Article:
Dec. 27. At Edmonton, after a short illness, aged 60, Mr. Charles Lamb, a gentleman well known to the public for his many pleasing works in prose and verse.
Mr. Lamb was a native of Lincolnshire. In his 8th year he was sent to Christ's Hospital, where he derived his taste for general literature, and his fitness for the pursuits of commercial life. He continued there till 1789, about which time he obtained a situation as clerk in the East India House, where he continued till the year 1825, and then retired, with a handsome annuity, on the superannuated list.
Mr. Lamb's principal works were as follow: — A small volume entitled "Blank Verse," printed in 1798 in conjunction with his friend Charles Lloyd; "Specimens of the English Dramatic Poets," 1808. Two dramatic pieces, "John Woodvil," a tragedy, and "Mr. H." an afterpiece. "Rosomond Grey," a beautiful pathetic tale, and "Old Blind Margery." The Works of Charles Lamb, 2 vols. 1818. "Elia," 1823, a collection of Essays, which were the most admired of his works, and appeared originally in the London Magazine. "Album Verses," 1830. "The adventures of Ulysses," and "Tales from Shakespeare," 2 vols. The last essays of "Elia," 1833. Subsequently to his specimens of the English Dramatic Poets, he published a second series, which appeared in Mr. Hone's Every Day Book, under the head of the "Garrick Papers," extracted from the valuable collection in the British Museum, and that work is illustrated with very valuable notes by Mr. Lamb. To this list of his productions may be added a small poem entitled "Satan in quest of a Wife;" and he also aided his sister, Miss Mary Lamb, in her elegant little work entitled "Mrs. Leycester's School."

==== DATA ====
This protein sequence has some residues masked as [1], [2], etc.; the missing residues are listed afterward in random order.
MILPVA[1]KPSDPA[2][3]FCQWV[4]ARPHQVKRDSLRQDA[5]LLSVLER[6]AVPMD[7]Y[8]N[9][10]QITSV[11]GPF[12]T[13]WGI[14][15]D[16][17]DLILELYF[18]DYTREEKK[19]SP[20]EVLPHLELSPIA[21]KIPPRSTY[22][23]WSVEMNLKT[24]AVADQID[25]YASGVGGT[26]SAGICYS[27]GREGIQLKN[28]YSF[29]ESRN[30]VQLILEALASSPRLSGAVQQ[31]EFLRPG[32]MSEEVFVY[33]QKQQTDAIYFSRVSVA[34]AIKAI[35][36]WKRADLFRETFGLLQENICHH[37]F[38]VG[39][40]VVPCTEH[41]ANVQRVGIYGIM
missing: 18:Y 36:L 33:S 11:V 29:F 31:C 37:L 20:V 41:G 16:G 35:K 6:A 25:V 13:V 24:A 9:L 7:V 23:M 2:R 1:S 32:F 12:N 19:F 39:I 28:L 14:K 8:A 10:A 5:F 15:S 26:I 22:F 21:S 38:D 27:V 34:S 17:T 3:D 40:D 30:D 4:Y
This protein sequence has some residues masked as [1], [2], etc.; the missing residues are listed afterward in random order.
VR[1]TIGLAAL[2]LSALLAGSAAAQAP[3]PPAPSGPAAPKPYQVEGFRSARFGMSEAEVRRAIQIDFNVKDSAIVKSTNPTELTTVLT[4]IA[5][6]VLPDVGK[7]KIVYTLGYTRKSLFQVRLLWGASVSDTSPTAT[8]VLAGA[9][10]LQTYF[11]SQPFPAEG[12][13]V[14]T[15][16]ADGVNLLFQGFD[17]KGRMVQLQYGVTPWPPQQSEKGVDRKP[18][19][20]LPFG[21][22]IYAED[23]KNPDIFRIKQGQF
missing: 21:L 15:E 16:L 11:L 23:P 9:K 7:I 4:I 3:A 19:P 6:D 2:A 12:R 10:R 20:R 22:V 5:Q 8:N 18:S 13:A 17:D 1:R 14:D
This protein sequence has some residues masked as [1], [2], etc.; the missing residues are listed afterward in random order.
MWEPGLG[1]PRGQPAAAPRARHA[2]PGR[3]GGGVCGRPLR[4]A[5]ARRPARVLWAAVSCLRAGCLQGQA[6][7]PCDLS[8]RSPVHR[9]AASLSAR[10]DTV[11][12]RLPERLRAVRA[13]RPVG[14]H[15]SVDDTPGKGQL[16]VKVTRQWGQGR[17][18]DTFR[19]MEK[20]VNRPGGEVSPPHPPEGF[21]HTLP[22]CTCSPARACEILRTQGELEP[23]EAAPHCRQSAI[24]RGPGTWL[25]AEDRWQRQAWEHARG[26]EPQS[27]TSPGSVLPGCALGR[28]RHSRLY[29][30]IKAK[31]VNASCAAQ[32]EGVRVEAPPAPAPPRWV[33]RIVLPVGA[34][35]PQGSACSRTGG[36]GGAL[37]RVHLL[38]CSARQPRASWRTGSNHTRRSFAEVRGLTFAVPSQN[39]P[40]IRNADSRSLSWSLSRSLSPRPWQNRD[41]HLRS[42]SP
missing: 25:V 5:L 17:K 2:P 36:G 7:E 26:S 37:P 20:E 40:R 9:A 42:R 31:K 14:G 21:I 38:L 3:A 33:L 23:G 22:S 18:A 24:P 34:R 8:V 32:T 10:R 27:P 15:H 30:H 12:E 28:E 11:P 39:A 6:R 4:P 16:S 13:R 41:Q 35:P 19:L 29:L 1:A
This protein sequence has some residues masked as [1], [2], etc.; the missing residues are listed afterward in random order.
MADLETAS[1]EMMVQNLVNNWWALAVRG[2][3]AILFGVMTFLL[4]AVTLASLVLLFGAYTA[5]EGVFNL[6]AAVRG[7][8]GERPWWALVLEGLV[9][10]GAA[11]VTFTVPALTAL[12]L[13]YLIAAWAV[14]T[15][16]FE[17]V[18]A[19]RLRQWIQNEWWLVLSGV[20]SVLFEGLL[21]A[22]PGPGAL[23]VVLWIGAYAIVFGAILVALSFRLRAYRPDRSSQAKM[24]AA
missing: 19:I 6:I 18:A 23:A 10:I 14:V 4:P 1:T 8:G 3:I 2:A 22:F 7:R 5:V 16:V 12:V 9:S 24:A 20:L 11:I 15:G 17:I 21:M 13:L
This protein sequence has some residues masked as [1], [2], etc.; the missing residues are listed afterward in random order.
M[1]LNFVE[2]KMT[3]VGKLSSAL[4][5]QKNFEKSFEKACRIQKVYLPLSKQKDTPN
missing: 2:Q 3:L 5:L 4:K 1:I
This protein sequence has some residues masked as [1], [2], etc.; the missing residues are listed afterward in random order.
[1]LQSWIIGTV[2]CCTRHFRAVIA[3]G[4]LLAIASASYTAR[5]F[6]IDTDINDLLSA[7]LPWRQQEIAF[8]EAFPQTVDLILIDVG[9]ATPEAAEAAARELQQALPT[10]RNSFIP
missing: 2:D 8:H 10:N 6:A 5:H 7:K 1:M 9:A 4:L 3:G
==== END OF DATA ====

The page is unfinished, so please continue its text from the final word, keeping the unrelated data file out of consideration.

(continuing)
On considering Mr. Lamb as diligently engaged in the pursuits of commercial life, it might surprise us that he could find leisure to write so much for the public; but the truth is, his faculties were extraordinary. The wit that he brought with him from school continued to flow uniformly and to increase through the whole course of his life. It was almost as natural with him to say witty things as to breathe; he could not enter a room without a joke, and he may be said to have almost conversed in extemporaneous humour. Nor did his discourse consist of merely sportive pleasantries; they had often the force of eloquence, joined with the solidity of argument, enlivened and softened by a humanity and benevolence which invariably beamed in his countenance. Perhaps, too, they were a little increased by his very infirmities; for he had a defect in his utterance, which gave a somewhat of quaintness and peculiarity of tone to his conversation. Overflowing as his spirits were, they never exceeded the bounds of propriety and decorum; and towards the fair sex, though he was never married, he never failed to evince the kindest feeling and purest respect.
Mr. Lamb has left behind him no other relation but the sister already mentioned, who is as amiable in disposition as himself, and who possesses a considerable share of literary talent. They were similar in their characters, their manners, and their studies; and there cannot be well conceived a more perfect example of fraternal and sisterly love, and untiring friendship, than that which existed between them, and which Mr. Lamb has elegantly alluded to in one of his poems, and likewise, in one of his Papers entitled "Mackery End;" wherein he says, "I wish that I could throw into a heap the remainder of our joint existences, that we might share them in equal division, — but that is impossible."
The present tribute of respect to the memory of this estimable gentleman, is offered by the same pen which gave a previous account of Mr. Lamb's works in the Gentleman's Magazine.